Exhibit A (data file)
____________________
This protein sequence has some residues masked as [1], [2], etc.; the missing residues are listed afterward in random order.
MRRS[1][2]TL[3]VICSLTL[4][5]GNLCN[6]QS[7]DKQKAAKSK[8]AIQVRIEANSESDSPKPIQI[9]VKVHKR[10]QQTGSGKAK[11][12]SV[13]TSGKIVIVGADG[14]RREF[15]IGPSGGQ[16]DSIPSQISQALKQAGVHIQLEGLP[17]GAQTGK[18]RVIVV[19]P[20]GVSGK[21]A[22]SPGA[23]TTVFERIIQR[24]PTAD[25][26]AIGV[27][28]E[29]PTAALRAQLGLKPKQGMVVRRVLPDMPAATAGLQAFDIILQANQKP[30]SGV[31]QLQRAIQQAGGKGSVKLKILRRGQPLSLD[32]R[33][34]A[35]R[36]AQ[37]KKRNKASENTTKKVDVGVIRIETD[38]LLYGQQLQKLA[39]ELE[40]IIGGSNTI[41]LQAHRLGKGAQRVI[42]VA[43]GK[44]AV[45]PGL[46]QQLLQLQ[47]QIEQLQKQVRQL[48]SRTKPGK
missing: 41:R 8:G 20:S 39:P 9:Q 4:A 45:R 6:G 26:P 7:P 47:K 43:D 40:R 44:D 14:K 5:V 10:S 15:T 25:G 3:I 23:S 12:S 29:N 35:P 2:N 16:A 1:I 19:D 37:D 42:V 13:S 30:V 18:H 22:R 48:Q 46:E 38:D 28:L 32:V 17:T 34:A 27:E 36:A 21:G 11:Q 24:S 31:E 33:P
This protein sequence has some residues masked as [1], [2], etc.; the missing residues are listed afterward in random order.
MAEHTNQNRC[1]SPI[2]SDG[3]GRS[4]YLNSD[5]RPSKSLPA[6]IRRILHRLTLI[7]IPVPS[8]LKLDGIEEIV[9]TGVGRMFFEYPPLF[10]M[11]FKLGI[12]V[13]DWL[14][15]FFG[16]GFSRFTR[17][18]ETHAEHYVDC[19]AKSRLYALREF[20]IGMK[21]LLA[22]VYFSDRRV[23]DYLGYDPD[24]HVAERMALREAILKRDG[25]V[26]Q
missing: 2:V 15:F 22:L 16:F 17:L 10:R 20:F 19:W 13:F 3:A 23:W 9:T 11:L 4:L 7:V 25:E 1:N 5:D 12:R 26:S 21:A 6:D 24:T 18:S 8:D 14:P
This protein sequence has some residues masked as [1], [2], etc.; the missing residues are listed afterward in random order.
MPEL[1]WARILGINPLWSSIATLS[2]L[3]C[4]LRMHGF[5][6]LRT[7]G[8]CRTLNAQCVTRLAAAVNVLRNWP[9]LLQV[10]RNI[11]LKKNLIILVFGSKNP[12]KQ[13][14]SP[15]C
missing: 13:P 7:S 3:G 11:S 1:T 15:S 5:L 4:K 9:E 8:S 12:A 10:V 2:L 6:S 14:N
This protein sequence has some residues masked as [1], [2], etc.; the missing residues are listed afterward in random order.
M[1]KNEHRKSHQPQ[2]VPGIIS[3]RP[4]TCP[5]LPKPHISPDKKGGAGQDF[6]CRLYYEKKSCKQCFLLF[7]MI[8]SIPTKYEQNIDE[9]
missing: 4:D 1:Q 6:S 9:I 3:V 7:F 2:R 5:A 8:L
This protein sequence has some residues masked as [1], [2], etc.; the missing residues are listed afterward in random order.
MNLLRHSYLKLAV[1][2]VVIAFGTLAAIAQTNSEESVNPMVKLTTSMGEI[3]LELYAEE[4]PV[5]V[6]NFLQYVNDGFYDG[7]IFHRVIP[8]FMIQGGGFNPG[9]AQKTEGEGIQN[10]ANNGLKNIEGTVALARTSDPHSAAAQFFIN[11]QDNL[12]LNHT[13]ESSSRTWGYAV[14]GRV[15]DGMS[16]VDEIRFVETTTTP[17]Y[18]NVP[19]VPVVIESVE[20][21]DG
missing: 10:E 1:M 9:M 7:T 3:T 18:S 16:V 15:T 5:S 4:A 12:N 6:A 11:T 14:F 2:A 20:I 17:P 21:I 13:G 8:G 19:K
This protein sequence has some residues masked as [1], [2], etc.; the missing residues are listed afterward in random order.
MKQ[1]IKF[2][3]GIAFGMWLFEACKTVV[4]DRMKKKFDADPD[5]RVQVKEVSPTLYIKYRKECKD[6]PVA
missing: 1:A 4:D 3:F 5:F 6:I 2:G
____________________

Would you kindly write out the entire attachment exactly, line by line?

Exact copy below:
This protein sequence has some residues masked as [1], [2], etc.; the missing residues are listed afterward in random order.
MRRS[1][2]TL[3]VICSLTL[4][5]GNLCN[6]QS[7]DKQKAAKSK[8]AIQVRIEANSESDSPKPIQI[9]VKVHKR[10]QQTGSGKAK[11][12]SV[13]TSGKIVIVGADG[14]RREF[15]IGPSGGQ[16]DSIPSQISQALKQAGVHIQLEGLP[17]GAQTGK[18]RVIVV[19]P[20]GVSGK[21]A[22]SPGA[23]TTVFERIIQR[24]PTAD[25][26]AIGV[27][28]E[29]PTAALRAQLGLKPKQGMVVRRVLPDMPAATAGLQAFDIILQANQKP[30]SGV[31]QLQRAIQQAGGKGSVKLKILRRGQPLSLD[32]R[33][34]A[35]R[36]AQ[37]KKRNKASENTTKKVDVGVIRIETD[38]LLYGQQLQKLA[39]ELE[40]IIGGSNTI[41]LQAHRLGKGAQRVI[42]VA[43]GK[44]AV[45]PGL[46]QQLLQLQ[47]QIEQLQKQVRQL[48]SRTKPGK
missing: 41:R 8:G 20:S 39:P 9:Q 4:A 45:R 6:G 26:P 7:P 47:K 43:D 40:R 44:D 14:K 5:V 10:S 15:T 25:G 3:I 23:S 12:S 29:N 35:P 2:N 16:A 1:I 19:D 37:D 42:V 13:S 30:V 18:H 22:R 48:Q 46:E 38:D 28:L 32:V 17:T 34:A 27:E 36:A 21:G 11:Q 24:S 31:E 33:P
This protein sequence has some residues masked as [1], [2], etc.; the missing residues are listed afterward in random order.
MAEHTNQNRC[1]SPI[2]SDG[3]GRS[4]YLNSD[5]RPSKSLPA[6]IRRILHRLTLI[7]IPVPS[8]LKLDGIEEIV[9]TGVGRMFFEYPPLF[10]M[11]FKLGI[12]V[13]DWL[14][15]FFG[16]GFSRFTR[17][18]ETHAEHYVDC[19]AKSRLYALREF[20]IGMK[21]LLA[22]VYFSDRRV[23]DYLGYDPD[24]HVAERMALREAILKRDG[25]V[26]Q
missing: 2:V 15:F 22:L 16:F 17:L 10:R 20:F 19:W 13:F 3:A 23:W 9:T 11:L 4:L 7:V 25:E 1:N 5:D 12:R 26:S 21:A 6:D 24:T 18:S 8:D 14:P
This protein sequence has some residues masked as [1], [2], etc.; the missing residues are listed afterward in random order.
MPEL[1]WARILGINPLWSSIATLS[2]L[3]C[4]LRMHGF[5][6]LRT[7]G[8]CRTLNAQCVTRLAAAVNVLRNWP[9]LLQV[10]RNI[11]LKKNLIILVFGSKNP[12]KQ[13][14]SP[15]C
missing: 13:P 7:S 3:G 11:S 1:T 15:S 5:L 4:K 9:E 8:S 12:A 10:V 2:L 6:S 14:N
This protein sequence has some residues masked as [1], [2], etc.; the missing residues are listed afterward in random order.
M[1]KNEHRKSHQPQ[2]VPGIIS[3]RP[4]TCP[5]LPKPHISPDKKGGAGQDF[6]CRLYYEKKSCKQCFLLF[7]MI[8]SIPTKYEQNIDE[9]
missing: 4:D 1:Q 6:S 9:I 3:V 7:F 2:R 5:A 8:L
This protein sequence has some residues masked as [1], [2], etc.; the missing residues are listed afterward in random order.
MNLLRHSYLKLAV[1][2]VVIAFGTLAAIAQTNSEESVNPMVKLTTSMGEI[3]LELYAEE[4]PV[5]V[6]NFLQYVNDGFYDG[7]IFHRVIP[8]FMIQGGGFNPG[9]AQKTEGEGIQN[10]ANNGLKNIEGTVALARTSDPHSAAAQFFIN[11]QDNL[12]LNHT[13]ESSSRTWGYAV[14]GRV[15]DGMS[16]VDEIRFVETTTTP[17]Y[18]NVP[19]VPVVIESVE[20][21]DG
missing: 10:E 1:M 9:M 7:T 3:T 18:S 16:V 15:T 5:S 4:A 12:N 6:A 11:T 14:F 2:A 20:I 17:P 21:I 13:G 8:G 19:K
This protein sequence has some residues masked as [1], [2], etc.; the missing residues are listed afterward in random order.
MKQ[1]IKF[2][3]GIAFGMWLFEACKTVV[4]DRMKKKFDADPD[5]RVQVKEVSPTLYIKYRKECKD[6]PVA
missing: 1:A 4:D 3:F 5:F 6:I 2:G